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Math Help - Matrices, Square matrix

  1. #1
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    Matrices, Square matrix

    (a) Prove that the transpose of the sum of two matrices A and B is the sum of their transposes.




    (b) Verify this is so when
    A = [1 2 3] and B = [4 6 8]
    [4 5 6] [5 7 9]




    (c) Prove that if A is a square matrix then S = 1/2 (A -A^t) is skew-symmetric.






    (d) Verify that this S is skew-symmetric when A = [4 3]
    [2 1]



    (e) Prove that if A is a square matrix with complex elements, then H = 1/2 (A + A^*) is hermitian.







    (f) Verify that this H is hermitian when A = [1+i 4-3i]


    [2-i 3+2i]






    Any help with any of these questions would be greatly appreciated!

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  2. #2
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    Transpose of a matrix

    Hello mr_motivator
    Quote Originally Posted by mr_motivator View Post
    (a) Prove that the transpose of the sum of two matrices A and B is the sum of their transposes.

    (b) Verify this is so when
    A = [1 2 3] and B = [4 6 8]
    [4 5 6] [5 7 9]

    (a) Denote the elements in row i, column j of the matrices A and B by a_{i,j} and b_{i, j}. In the matrix sum A+B, the element in row i, column j is therefore a_{i,j} + b_{i, j}.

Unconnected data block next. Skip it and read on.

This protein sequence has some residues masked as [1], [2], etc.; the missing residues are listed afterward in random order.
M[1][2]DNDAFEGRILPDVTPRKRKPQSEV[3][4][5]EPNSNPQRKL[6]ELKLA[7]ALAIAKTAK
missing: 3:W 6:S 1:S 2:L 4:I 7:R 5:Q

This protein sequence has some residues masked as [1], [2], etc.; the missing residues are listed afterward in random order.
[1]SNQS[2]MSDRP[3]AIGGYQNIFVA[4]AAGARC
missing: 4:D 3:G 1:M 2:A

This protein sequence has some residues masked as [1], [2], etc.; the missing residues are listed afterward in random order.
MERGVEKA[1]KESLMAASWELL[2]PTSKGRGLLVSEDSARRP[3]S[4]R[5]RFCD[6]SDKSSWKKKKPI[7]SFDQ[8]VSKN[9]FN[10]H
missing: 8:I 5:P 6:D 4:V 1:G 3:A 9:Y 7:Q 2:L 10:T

This is then the element in row j, column i of (A+B)^T, which is the sum of elements in row j, column i of A^T and B^T.

    This is true for all valid i and j. Hence (A+B)^T=A^T +B^T.

    (b) is a simple matter of checking this out.
    <br />
A+B = \begin{pmatrix}5 & 8 & 11\\9 & 12 & 15\end{pmatrix}

    \Rightarrow (A+B)^T =\begin{pmatrix}5 & 9\\8 & 12\\11 & 15\end{pmatrix}

    = etc...

    Grandad
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  3. #3
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    (c) Prove that if A is a square matrix then S = 1/2 (A -A^t) is skew-symmetric.
    You have to prove: S^T = -S

    Use these 3 properties:
    • (cA)^T = cA^T
    • (A+B)^T = A^T + B^T
    • \left(A^T\right)^T = A


    So:
    \begin{aligned} S^{T} & = \left[\frac{1}{2} \left(A - A^{T}\right)\right]^{T} \\ & = \frac{1}{2}\left(A - A^T\right)^{T} \\ & = \cdots \end{aligned}

    I'm sure you can finish off.

    For (d), just show that: A^T = -A
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  4. #4
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    Hermitian Matrices

    Hello mr_motivator
    Quote Originally Posted by mr_motivator View Post
    (e) Prove that if A is a square matrix with complex elements, then H = 1/2 (A + A^*) is hermitian.


    (f) Verify that this H is hermitian when A = [1+i 4-3i]


    [2-i 3+2i]
    A matrix is Hermitian if its transpose is also its conjugate. In other words, if (a_{i,j})^* = a_{j, i} for all valid i, j. We have to prove that

     \tfrac{1}{2}(A + (A^T)^*) is Hermitian.


    Now suppose in matrix A, a_{i, j} is written p + iq and a_{j,i} is written r + is. Then the element in row i, column j of \tfrac{1}{2}(A + (A^T)^*) is


     \tfrac{1}{2}(a_{i,j} + (a_{j,i})^*) = \tfrac{1}{2}[(p+iq)+(r-is)]= \tfrac{1}{2}[(p+r) +(q-s)i]
    (1)

    and the element in row j, column i of \tfrac{1}{2}(A + (A^T)^*) is


     \tfrac{1}{2}(a_{j,i} + (a_{i,j})*) = \tfrac{1}{2}[(r+is)+(p-iq)]= \tfrac{1}{2}[(p+r) +(s-q)i]

    which is the conjugate of the element in (1).

    This then is the required proof.

    I think you can complete part (f) now.

    Grandad
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